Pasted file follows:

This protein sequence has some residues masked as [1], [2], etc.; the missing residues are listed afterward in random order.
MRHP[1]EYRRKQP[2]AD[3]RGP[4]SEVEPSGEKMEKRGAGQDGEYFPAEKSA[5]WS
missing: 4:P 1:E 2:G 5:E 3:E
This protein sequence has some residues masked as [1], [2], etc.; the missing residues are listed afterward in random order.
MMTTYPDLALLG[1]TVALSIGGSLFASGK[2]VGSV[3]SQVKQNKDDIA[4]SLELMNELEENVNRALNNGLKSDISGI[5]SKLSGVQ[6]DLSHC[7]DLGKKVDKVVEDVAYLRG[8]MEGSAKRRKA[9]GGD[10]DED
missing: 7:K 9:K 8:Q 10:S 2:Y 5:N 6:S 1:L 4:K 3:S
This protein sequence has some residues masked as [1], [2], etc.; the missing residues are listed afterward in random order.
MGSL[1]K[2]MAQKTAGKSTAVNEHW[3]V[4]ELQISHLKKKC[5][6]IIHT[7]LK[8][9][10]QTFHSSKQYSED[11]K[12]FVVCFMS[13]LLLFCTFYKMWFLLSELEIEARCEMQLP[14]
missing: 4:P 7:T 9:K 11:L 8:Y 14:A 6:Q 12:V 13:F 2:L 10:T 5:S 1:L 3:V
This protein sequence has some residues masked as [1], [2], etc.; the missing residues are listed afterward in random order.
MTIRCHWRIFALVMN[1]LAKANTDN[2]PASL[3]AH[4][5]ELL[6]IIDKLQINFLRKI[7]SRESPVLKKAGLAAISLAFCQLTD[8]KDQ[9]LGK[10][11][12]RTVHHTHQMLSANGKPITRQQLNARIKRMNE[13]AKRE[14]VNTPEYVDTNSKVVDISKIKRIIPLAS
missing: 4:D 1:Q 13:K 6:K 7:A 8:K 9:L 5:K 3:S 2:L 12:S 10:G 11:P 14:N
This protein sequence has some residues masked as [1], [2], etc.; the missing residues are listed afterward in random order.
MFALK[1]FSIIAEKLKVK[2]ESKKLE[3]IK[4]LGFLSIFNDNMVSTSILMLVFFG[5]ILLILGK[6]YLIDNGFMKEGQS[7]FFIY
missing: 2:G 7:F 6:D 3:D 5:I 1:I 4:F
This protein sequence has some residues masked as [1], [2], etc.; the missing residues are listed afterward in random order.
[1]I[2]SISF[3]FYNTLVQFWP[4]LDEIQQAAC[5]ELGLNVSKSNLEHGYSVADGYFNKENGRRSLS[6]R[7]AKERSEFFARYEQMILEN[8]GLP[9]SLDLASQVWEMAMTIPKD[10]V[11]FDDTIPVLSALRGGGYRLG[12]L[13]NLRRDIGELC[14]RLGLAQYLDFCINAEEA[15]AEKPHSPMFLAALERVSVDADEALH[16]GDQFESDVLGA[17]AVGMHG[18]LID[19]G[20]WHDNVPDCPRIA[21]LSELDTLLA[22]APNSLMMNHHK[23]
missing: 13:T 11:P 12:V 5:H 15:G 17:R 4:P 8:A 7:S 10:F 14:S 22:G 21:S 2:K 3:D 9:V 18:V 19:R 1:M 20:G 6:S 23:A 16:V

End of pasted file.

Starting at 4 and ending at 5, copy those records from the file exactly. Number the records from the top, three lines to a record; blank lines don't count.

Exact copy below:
This protein sequence has some residues masked as [1], [2], etc.; the missing residues are listed afterward in random order.
MTIRCHWRIFALVMN[1]LAKANTDN[2]PASL[3]AH[4][5]ELL[6]IIDKLQINFLRKI[7]SRESPVLKKAGLAAISLAFCQLTD[8]KDQ[9]LGK[10][11][12]RTVHHTHQMLSANGKPITRQQLNARIKRMNE[13]AKRE[14]VNTPEYVDTNSKVVDISKIKRIIPLAS
missing: 4:D 1:Q 13:K 6:K 7:A 8:K 9:L 5:K 3:S 2:L 12:S 10:G 11:P 14:N
This protein sequence has some residues masked as [1], [2], etc.; the missing residues are listed afterward in random order.
MFALK[1]FSIIAEKLKVK[2]ESKKLE[3]IK[4]LGFLSIFNDNMVSTSILMLVFFG[5]ILLILGK[6]YLIDNGFMKEGQS[7]FFIY
missing: 2:G 7:F 6:D 3:D 5:I 1:I 4:F